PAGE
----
DISTRIBUTED REMOTE SENSING FOR NAVAL UNDERSEA WARFARE

ABBREVIATED VERSION

Committee on Distributed Remote Sensing for Naval Undersea Warfare

Naval Studies Board

Division on Engineering and Physical Sciences

NATIONAL RESEARCH COUNCIL OF THE NATIONAL ACADEMIES

THE NATIONAL ACADEMIES PRESS

Washington, D.C. www.nap.edu



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Distributed Remote Sensing for Naval Undersea Warfare DISTRIBUTED REMOTE SENSING FOR NAVAL UNDERSEA WARFARE ABBREVIATED VERSION Committee on Distributed Remote Sensing for Naval Undersea Warfare Naval Studies Board Division on Engineering and Physical Sciences NATIONAL RESEARCH COUNCIL OF THE NATIONAL ACADEMIES THE NATIONAL ACADEMIES PRESS Washington, D.C. www.nap.edu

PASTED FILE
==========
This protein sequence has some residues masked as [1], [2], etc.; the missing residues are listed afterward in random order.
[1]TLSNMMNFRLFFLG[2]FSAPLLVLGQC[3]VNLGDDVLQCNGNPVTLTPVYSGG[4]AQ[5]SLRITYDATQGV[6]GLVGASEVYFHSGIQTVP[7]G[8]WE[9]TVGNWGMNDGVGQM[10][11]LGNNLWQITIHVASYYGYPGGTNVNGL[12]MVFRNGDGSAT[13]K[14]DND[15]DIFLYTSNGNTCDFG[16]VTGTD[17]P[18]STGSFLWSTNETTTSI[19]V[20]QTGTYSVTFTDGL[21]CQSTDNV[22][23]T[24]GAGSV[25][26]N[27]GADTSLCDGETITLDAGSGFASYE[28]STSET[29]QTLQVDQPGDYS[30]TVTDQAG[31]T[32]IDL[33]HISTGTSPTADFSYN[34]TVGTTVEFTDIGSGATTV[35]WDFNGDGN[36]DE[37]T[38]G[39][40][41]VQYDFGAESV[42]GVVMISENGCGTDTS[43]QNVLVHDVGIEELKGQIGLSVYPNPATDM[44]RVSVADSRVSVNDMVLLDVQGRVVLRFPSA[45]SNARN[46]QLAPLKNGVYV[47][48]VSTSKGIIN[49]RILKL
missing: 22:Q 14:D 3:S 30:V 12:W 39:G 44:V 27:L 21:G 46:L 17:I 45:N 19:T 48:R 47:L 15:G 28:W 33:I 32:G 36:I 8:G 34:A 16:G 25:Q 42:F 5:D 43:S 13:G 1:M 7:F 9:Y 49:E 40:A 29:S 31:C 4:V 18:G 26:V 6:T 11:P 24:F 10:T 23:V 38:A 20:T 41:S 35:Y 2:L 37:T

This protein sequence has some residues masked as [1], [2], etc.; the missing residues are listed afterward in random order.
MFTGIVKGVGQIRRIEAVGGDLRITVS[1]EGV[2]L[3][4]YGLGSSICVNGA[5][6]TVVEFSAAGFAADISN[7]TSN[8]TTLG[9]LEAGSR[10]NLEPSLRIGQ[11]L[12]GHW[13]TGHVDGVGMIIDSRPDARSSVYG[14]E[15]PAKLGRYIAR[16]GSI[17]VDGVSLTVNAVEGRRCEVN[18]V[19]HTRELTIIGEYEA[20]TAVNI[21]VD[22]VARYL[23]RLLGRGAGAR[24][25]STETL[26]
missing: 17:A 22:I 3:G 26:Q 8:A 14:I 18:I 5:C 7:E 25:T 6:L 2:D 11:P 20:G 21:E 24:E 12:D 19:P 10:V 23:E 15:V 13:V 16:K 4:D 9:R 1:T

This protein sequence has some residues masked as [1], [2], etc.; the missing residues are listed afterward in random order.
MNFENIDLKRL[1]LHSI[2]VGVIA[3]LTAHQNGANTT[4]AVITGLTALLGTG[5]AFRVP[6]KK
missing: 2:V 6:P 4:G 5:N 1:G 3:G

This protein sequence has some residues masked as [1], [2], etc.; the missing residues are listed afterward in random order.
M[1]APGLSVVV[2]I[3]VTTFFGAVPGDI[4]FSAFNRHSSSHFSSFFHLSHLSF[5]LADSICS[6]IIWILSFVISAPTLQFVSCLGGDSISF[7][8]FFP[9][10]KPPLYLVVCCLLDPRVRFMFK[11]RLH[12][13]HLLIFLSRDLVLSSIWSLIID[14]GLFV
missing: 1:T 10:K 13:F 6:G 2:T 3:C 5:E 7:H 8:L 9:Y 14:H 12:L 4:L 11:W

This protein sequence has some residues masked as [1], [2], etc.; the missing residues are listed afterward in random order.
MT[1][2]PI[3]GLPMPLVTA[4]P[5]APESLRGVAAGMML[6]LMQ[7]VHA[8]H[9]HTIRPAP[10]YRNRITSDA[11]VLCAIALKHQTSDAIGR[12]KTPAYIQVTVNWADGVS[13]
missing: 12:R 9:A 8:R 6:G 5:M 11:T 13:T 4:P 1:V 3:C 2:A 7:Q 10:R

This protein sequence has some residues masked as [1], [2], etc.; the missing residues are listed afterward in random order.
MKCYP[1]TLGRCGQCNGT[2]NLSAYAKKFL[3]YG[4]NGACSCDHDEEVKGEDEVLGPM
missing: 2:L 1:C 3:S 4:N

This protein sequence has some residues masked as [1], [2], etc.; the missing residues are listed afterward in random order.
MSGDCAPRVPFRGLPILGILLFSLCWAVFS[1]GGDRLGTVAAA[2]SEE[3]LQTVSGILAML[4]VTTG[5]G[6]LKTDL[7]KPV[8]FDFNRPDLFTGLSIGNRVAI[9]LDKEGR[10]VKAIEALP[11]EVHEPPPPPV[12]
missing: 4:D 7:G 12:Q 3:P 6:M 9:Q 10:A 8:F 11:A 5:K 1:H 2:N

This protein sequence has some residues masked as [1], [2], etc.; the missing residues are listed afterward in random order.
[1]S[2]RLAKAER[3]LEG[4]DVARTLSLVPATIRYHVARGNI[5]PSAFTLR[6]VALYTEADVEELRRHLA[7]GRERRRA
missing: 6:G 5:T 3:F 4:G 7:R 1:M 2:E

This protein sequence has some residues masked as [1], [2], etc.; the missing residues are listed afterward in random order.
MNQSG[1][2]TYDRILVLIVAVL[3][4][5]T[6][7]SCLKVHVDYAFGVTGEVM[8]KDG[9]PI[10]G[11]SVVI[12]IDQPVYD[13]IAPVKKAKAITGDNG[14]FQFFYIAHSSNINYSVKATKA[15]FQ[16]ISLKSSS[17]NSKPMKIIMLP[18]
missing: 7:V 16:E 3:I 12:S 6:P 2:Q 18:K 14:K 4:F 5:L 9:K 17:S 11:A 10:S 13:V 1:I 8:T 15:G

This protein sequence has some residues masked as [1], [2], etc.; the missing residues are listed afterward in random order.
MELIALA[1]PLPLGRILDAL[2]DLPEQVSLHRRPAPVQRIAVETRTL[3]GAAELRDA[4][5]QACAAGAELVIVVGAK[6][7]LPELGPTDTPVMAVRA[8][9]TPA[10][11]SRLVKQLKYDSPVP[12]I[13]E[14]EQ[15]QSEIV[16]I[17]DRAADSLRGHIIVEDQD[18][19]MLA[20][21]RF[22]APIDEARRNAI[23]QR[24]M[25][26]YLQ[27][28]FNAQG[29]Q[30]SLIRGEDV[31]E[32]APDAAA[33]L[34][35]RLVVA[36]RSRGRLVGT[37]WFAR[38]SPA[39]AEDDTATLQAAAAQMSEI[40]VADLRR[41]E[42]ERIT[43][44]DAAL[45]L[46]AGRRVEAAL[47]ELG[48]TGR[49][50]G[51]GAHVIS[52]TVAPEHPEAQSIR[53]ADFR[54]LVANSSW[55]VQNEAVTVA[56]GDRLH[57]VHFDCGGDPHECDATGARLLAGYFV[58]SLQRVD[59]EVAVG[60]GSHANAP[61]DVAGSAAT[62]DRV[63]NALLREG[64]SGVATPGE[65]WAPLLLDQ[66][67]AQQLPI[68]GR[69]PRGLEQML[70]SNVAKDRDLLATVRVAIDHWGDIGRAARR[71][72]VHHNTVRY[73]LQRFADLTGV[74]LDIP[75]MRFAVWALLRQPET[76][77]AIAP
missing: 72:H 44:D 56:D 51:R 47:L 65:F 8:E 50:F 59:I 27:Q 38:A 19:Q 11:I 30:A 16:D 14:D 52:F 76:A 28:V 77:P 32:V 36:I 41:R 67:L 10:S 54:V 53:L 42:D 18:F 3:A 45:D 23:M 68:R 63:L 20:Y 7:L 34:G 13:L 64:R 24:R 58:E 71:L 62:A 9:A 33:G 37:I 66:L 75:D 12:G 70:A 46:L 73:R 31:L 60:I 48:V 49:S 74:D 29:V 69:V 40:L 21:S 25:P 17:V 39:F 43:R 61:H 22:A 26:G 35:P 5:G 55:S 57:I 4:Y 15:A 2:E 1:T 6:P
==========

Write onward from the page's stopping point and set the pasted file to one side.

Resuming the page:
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Distributed Remote Sensing for Naval Undersea Warfare THE NATIONAL ACADEMIES PRESS 500 Fifth Street, N.W. Washington, DC 20001 NOTICE: The project that is the subject of this report was approved by the Governing Board of the National Research Council, whose members are drawn from the councils of the National Academy of Sciences, the National Academy of Engineering, and the Institute of Medicine. The members of the committee responsible for the report were chosen for their special competences and with regard for appropriate balance. This study was supported by Contract No. N00014-05-G-0288, DO #1 between the National Academy of Sciences and the Department of the Navy. Any opinions, findings, conclusions, or recommendations expressed in this publication are those of the author(s) and do not necessarily reflect the views of the organizations or agencies that provided support for the project. International Standard Book Number-13: 978-0-309-10180-6 International Standard Book Number-10: 0-309-10180-8 Additional copies of this report are available from: Naval Studies Board, National Research Council, The Keck Center of the National Academies, 500 Fifth Street, N.W., Room WS904, Washington, DC 20001; and The National Academies Press, 500 Fifth Street, N.W., Lockbox 285, Washington, DC 20055; (800) 624-6242 or (202) 334-3313 (in the Washington metropolitan area); Internet, http://www.nap.edu. Copyright 2007 by the National Academy of Sciences. All rights reserved. Printed in the United States of America